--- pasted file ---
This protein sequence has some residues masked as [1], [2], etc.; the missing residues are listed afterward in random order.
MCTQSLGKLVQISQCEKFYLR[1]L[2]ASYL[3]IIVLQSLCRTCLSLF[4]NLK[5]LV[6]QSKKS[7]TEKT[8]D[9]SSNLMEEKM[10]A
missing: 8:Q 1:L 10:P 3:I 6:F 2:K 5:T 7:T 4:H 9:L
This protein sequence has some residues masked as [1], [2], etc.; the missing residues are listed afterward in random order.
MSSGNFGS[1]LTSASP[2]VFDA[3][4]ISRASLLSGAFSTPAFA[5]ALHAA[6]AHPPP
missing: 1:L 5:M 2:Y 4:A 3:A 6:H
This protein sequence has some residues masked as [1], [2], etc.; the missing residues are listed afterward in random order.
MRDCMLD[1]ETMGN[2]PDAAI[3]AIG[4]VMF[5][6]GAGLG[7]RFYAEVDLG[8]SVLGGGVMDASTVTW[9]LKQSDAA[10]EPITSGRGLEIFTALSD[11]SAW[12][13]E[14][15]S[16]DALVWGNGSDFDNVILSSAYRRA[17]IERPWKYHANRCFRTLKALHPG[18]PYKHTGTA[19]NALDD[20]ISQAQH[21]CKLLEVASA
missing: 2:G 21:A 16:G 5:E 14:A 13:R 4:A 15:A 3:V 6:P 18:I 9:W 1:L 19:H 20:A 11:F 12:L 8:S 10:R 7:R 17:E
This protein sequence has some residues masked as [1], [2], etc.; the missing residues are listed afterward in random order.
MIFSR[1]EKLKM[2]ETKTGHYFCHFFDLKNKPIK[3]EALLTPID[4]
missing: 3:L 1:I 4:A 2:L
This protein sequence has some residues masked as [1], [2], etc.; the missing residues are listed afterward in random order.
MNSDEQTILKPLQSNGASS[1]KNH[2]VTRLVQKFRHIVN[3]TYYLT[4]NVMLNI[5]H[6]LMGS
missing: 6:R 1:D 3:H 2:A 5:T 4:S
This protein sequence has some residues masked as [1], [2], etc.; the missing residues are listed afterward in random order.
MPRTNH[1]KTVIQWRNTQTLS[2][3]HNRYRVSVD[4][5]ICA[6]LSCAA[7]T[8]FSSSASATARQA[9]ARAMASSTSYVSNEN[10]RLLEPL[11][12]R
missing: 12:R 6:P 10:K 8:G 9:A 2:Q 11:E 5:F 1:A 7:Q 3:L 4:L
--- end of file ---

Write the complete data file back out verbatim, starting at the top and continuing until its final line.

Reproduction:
This protein sequence has some residues masked as [1], [2], etc.; the missing residues are listed afterward in random order.
MCTQSLGKLVQISQCEKFYLR[1]L[2]ASYL[3]IIVLQSLCRTCLSLF[4]NLK[5]LV[6]QSKKS[7]TEKT[8]D[9]SSNLMEEKM[10]A
missing: 8:Q 1:L 10:P 3:I 6:F 2:K 5:T 7:T 4:H 9:L
This protein sequence has some residues masked as [1], [2], etc.; the missing residues are listed afterward in random order.
MSSGNFGS[1]LTSASP[2]VFDA[3][4]ISRASLLSGAFSTPAFA[5]ALHAA[6]AHPPP
missing: 1:L 5:M 2:Y 4:A 3:A 6:H
This protein sequence has some residues masked as [1], [2], etc.; the missing residues are listed afterward in random order.
MRDCMLD[1]ETMGN[2]PDAAI[3]AIG[4]VMF[5][6]GAGLG[7]RFYAEVDLG[8]SVLGGGVMDASTVTW[9]LKQSDAA[10]EPITSGRGLEIFTALSD[11]SAW[12][13]E[14][15]S[16]DALVWGNGSDFDNVILSSAYRRA[17]IERPWKYHANRCFRTLKALHPG[18]PYKHTGTA[19]NALDD[20]ISQAQH[21]CKLLEVASA
missing: 2:G 21:A 16:G 5:E 14:A 13:R 4:A 15:A 3:V 6:P 18:I 9:W 1:L 19:H 20:A 11:F 12:L 8:S 10:R 7:R 17:E
This protein sequence has some residues masked as [1], [2], etc.; the missing residues are listed afterward in random order.
MIFSR[1]EKLKM[2]ETKTGHYFCHFFDLKNKPIK[3]EALLTPID[4]
missing: 3:L 1:I 4:A 2:L
This protein sequence has some residues masked as [1], [2], etc.; the missing residues are listed afterward in random order.
MNSDEQTILKPLQSNGASS[1]KNH[2]VTRLVQKFRHIVN[3]TYYLT[4]NVMLNI[5]H[6]LMGS
missing: 6:R 1:D 3:H 2:A 5:T 4:S
This protein sequence has some residues masked as [1], [2], etc.; the missing residues are listed afterward in random order.
MPRTNH[1]KTVIQWRNTQTLS[2][3]HNRYRVSVD[4][5]ICA[6]LSCAA[7]T[8]FSSSASATARQA[9]ARAMASSTSYVSNEN[10]RLLEPL[11][12]R
missing: 12:R 6:P 10:K 8:G 9:A 2:Q 11:E 5:F 1:A 7:Q 3:L 4:L